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Help with waves problems

  1. Apr 21, 2008 #1
    1. The problem statement, all variables and given/known data
    A slide whistle has a length of 27 cm. If you want to play a note one octave higher, the whistle should be how long?

    2. Relevant equations

    velocity=(wavelength)*(frequency)
    speed of sound= 343 m/s

    3. The attempt at a solution

    343=6.75f
    50.8=f

    50.8*2= 101.63Hz

    ( i am so lost)
     
  2. jcsd
  3. Apr 21, 2008 #2

    Redbelly98

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    Q#1: What happens to the frequency when something goes one octave higher?
    Q#2: What happens to the wavelength when {insert answer to Q#1 here} happens to the frequency?
     
  4. Apr 21, 2008 #3
    it doubles?
     
  5. Apr 21, 2008 #4

    Redbelly98

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    Yes. What happens to the wavelength when the frequency doubles?
     
  6. Apr 21, 2008 #5
    it halves?

    so is the answer 101.63? or 27/2?
     
  7. Apr 21, 2008 #6

    Hi Manda, I saw you cry for help. I'll give it a shot.

    An octave is the interval between one musical pitch and another with half or double its frequency. For example, if one note has a frequency of 400 Hz, the note an octave above it is at 800 Hz, and the note an octave below is at 200 Hz.

    Further octaves of a note occur at 2^n times the frequency of that note (where n is an integer), such as 2, 4, 8, 16, etc. and the reciprocal (1/2^n) of that series. For example, 50 Hz and 400 Hz are one and two octaves away from 100 Hz because they are ½ (or 2^−1) and 4 (or 2^2) times the frequency, respectively.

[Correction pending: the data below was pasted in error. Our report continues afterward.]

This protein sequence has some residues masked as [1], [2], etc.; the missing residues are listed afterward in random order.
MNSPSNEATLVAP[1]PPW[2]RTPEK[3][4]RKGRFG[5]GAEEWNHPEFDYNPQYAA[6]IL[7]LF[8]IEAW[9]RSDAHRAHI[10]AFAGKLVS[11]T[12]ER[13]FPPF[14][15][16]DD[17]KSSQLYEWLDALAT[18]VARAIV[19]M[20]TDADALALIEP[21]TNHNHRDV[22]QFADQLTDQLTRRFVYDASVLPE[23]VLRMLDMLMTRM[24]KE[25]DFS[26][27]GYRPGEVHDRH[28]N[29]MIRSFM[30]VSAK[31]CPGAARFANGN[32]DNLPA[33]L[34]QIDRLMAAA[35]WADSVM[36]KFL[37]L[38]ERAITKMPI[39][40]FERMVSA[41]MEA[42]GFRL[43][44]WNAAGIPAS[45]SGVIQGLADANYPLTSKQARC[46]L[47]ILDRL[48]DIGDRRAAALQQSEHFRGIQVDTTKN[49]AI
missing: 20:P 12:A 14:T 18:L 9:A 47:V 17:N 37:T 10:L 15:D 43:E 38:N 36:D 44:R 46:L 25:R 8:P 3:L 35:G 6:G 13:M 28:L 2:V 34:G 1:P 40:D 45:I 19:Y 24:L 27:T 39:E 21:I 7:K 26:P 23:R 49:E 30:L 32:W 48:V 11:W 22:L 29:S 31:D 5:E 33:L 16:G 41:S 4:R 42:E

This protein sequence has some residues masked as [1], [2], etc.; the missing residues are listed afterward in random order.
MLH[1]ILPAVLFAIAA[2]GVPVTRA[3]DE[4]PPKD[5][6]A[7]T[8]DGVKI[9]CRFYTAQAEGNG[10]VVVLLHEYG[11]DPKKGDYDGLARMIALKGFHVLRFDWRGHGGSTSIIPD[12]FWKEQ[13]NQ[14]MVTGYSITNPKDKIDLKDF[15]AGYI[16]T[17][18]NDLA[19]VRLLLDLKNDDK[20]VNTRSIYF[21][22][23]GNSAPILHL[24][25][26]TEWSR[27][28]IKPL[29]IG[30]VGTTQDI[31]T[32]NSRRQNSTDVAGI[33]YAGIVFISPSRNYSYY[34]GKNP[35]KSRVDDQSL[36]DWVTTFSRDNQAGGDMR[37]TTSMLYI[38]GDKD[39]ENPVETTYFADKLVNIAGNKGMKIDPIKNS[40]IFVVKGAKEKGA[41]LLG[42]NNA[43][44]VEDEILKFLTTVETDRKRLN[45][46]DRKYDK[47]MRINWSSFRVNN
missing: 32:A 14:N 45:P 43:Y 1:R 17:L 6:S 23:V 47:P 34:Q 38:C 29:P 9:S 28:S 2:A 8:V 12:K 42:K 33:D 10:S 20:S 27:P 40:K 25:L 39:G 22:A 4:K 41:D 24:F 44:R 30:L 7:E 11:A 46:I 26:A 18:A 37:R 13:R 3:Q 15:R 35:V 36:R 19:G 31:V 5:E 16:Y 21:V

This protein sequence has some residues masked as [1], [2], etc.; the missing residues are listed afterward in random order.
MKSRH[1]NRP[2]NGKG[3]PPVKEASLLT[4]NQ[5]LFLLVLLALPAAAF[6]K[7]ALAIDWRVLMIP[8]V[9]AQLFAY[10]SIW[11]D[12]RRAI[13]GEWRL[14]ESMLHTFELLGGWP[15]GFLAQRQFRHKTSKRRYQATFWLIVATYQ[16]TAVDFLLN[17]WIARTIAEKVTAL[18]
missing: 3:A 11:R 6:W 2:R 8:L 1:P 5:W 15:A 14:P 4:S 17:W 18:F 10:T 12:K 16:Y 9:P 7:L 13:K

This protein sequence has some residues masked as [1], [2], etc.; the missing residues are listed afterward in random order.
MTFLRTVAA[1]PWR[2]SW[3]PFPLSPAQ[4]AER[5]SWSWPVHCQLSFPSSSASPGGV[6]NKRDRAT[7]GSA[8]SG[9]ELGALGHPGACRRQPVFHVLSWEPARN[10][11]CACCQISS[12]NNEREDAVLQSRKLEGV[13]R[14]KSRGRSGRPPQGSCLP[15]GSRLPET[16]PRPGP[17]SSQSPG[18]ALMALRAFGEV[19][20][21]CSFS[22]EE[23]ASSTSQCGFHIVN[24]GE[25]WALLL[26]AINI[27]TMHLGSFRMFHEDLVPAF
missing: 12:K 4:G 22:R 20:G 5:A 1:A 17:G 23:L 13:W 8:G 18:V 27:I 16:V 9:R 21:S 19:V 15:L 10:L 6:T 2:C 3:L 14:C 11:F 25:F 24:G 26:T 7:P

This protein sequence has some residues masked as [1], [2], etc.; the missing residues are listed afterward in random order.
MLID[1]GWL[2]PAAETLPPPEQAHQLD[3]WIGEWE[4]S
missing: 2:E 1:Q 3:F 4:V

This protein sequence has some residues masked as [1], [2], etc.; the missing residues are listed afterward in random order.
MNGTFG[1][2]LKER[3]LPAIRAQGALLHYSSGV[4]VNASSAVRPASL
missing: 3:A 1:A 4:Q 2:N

So first calculate the lowest frequency of the note in the whistle, using your relevant equations, as well as the length of the whistle. Then double that frequency to get the octave one higher. Let me know if I should clarify. ~M
     
    Last edited by a moderator: Apr 22, 2008
  8. Apr 21, 2008 #7

    Redbelly98

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    Yes. One of those two is correct; which is referring to a length? (Since the question is asking for a length).

    p.s. It might also help to find the equation involving whistle (or tube) length. Is there a discussion on tubes in your book, in the chapter dealing with sound or waves?
     
  9. Apr 21, 2008 #8
    27/2

    umm yeah there is 2 paragraphs
    all they say is open = Y/2
    closed=y/4 and then y/2


    does that sound right?
     
  10. Apr 22, 2008 #9

    Redbelly98

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    Yes, that's right. In all those cases, the tube length is proportional to the wavelength.
    So when the wavelength halves, the tube length _____ ?
     
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